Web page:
1000 Grandmothers to Stand in Solidarity for Water Protectors, by Christinia Eala

VOICES FROM THE PEACE FRONT—Water Protectors at Standing Rock 


by Christinia Eala

Good morning and a warm handshake to each of you whose eyes see this story. I will pack to travel to Chicago very soon to visit my daughter and two beautiful grandchildren. I struggled with the decision to travel that way because I want also to be back at the Protectors camp in North Dakota to help with preparations for winter, but first I NEEDED to reach out to each of you who have taken the time to join this page and to “speak” words that have been on my mind. Foremost, I am thrilled to be a part of this 1000 Grandmothers stand and know that like each one of you, wherever we stand, wherever we are, we complete this Sacred Circle.

I offer thanks and much love to my sister/friends, Elissa Tivona who thought of this lovely idea, Carol Rothman, (Elissa’s dear friend from protests past) whose encouragement and organizational skills mean the world to us, and Mary Dorgan, an Irish lass who created this page for us with much love coursing through her fingertips with each stroke of the key, …and of course Holly Near, who wrote the lyrics of her song “1000 Grandmothers” which has such power and meaning for those of us of a certain, grandmotherly age. The first time I listened to it (two weeks ago, or thereabouts)) I choked on air through my tears. And still, when I listen I can’t speak through the thick emotions that arise in my throat. Thank you Ms. Near for a song that has awakened and brought forward the Warrior Goddess me and so many grandmothers.


As I write this thinking of the ‘1000 grandmothers song’ the words that grabbed my heart and attention were these:

“If you think these women are too soft

To face the world at hand

Then you’ve never known the power of love

And you fail to understand

An old woman holds a powerful force

When she no longer needs to please

She can cut your shallow life to bits

And bring you to your knees

We best get down on our knees”


As I heard those words for the first time, I found my mind starting to wander to the many stories and songs I’ve read and heard about the strength of grandmothers and one of those brought is the story of “Two Old Women” by Velma Wallis. It is “based on an Athabascan Indian legend passed along for many generation from mothers to daughters of the upper Yukon River Valley in Alaska, this is the suspenseful, shocking tale of two old women abandoned by their tribe during a brutal winter famine.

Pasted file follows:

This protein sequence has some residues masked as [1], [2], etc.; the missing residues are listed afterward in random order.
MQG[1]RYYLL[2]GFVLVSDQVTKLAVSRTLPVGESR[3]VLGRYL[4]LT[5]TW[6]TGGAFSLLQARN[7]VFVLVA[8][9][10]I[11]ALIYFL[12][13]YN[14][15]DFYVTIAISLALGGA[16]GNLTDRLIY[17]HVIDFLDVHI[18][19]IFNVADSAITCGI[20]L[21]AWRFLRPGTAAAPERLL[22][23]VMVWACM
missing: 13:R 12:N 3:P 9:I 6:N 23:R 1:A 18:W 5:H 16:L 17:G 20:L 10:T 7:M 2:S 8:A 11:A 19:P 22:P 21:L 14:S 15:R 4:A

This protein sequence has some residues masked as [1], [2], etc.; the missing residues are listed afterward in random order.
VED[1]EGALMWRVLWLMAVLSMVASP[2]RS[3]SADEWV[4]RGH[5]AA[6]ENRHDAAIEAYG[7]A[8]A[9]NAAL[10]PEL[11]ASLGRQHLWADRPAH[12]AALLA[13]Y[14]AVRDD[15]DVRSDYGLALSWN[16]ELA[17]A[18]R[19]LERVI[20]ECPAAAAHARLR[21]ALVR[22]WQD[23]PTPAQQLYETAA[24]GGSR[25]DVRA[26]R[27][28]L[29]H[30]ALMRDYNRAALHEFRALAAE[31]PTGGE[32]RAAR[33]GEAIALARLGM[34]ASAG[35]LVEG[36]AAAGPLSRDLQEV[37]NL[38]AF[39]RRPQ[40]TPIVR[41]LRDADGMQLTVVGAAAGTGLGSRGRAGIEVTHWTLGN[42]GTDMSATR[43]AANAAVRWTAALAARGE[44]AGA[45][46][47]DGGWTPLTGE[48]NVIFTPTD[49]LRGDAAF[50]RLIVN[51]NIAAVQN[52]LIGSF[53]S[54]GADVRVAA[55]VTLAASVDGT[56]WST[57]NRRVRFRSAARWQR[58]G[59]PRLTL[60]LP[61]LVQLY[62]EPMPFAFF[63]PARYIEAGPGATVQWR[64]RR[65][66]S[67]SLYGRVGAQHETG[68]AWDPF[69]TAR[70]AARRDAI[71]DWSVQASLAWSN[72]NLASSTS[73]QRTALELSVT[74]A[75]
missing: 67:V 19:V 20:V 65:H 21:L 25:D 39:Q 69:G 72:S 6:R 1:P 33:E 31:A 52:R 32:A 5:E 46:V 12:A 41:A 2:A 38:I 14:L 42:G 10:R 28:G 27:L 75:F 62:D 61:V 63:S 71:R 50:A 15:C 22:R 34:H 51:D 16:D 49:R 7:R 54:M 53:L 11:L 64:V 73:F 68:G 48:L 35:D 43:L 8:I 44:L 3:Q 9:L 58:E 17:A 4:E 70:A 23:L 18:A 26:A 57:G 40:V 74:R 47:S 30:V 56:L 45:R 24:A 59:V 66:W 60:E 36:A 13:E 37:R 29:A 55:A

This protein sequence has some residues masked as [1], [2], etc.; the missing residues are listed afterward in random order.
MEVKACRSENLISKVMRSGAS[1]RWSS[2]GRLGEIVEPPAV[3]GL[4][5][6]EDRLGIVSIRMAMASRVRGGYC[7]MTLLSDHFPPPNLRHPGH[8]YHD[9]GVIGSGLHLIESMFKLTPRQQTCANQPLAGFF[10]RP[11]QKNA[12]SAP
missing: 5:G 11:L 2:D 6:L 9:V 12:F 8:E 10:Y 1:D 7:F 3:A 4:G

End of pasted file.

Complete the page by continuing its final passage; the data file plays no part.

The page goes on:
eala-2Though these women have been known to complain more than contribute, they now must either survive on their own or die trying. In simple but vivid detail, Velma Wallis depicts a landscape and way of life that are at once merciless and starkly beautiful. In her old women, she has created two heroines of steely determination whose story of betrayal, friendship, community and forgiveness ‘speaks straight to the heart with clarity, sweetness and wisdom’. (Ursula K. LeGuin).

At the time that I first read this book, these two old women made me think of the many journeys my sister and I traveled together and how as children we depended on each other for survival many times; and then one day, we found we had to travel separate ways and so we did…for many years. She married and had her first daughter at the very tender age of 17 while I left home at that same age and made my way to Los Angeles in order to explore and possibly re-invent myself. I believe that my dear sister was carefully molded to become a caretaker of others, (whether this was by the Creator of All That Is or our parents no longer matters) but that is what she did her entire life, was take care of others.